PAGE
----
A Discussion Paper on the National Affordable Housing
About Homelessness Australia
This discussion paper was prepared on behalf of Homelessness Australia.
Homelessness Australia is the national peak body working to prevent and respond
to homelessness in Australia.
Homelessness Australia advocates for people who are homeless, aims to
represent the interests of homeless services and contributes to policy development
and the evaluation of Australia’s homelessness service system. Through our
networks we represent more than 1,000 agencies.
National Affordable Housing Agreement (NAHA)
As part of the Australian Government’s National Reform Agenda, the Council of
Australian Governments (COAG) has decided to consolidate 92 special purpose
payments into 5 payments.
The NAHA will be one of these new payments, and according to the Government it
Australia’s network of homeless services, the Supported Accommodation
Assistance Program (SAAP), responsible for helping almost 190,000 people
public, community and other housing provided under the previous
Commonwealth-State Housing Agreement (CSHA), and
a number of other programs, such as Rent Assistance.
Homelessness Australia is releasing this discussion paper in order to draw
attention to a number of issues that we believe remain unclear or unresolved.
What will be the impact on the ground for homeless services?
Funding for Australia’s network of homeless services (SAAP) will now be included
in the NAHA. This includes funding for women’s refuges, youth shelters, men’s
shelters, and many other programs such as outreach services, drop in centres and
living skills programs.
Funding for homeless services has become seriously stretched in recent years.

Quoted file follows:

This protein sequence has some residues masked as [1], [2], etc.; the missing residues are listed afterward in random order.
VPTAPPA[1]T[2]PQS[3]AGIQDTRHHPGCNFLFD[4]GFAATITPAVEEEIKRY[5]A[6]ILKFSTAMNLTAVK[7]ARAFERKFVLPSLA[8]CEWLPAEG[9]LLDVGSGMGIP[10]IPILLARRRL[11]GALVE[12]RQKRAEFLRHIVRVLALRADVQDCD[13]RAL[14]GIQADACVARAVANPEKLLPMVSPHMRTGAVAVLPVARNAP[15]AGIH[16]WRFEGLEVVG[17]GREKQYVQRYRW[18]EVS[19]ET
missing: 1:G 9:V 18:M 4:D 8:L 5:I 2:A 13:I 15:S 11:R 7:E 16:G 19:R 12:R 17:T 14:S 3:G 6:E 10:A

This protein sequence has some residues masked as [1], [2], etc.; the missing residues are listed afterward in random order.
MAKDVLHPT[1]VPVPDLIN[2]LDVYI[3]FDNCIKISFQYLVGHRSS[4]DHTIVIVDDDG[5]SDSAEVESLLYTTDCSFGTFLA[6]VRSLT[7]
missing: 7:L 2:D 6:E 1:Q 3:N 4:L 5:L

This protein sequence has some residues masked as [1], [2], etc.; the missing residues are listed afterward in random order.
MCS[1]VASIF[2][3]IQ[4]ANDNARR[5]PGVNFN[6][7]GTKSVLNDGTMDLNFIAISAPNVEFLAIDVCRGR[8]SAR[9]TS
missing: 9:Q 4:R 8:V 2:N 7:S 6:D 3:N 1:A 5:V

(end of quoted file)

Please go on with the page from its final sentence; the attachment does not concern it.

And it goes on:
Since 1996, the amount of funding an agency receives each time its supports a
client has fallen in real terms, from $3,150 in 1996 to $3,050 last year. 2
AIHW 2008, Homeless People in SAAP: SAAP National data collection annual report 2006-07, p.9
AIHW 2008, Homeless People in SAAP: SAAP National data collection annual report 2006-07, p.88
There are a range of other issues facing the funding of homeless services in
Australia as well. Homeless services have never recognised children as clients.
This means that agencies cannot provide services for children in a planned and co-
ordinated way. Last year, more than 69,000 children accompanied their parent(s)
to a homeless service.3
Levels of unmet demand for homeless services are chronically high. Nationally,
one in every 2 people who approach a homeless service seeking help are turned
away each day.
The sector is looking for Federal and State/Territory Governments to give some
answers to the following questions:
Will SAAP continue to be a specific program under the NAHA?
Will States/Territories have the discretion to re-direct homeless funding at other
areas under the Agreement?
Can Governments give a commitment that funding for services will at least be
maintained at current levels?
Will children be funded as clients under the new arrangements?
What work is being done to address unmet demand?
Will States Be Required to Match Funding?
Under the CSHA and SAAP agreements, the State and Territory Governments
were required to allocate funding of their own for homeless services, and for public
and community housing.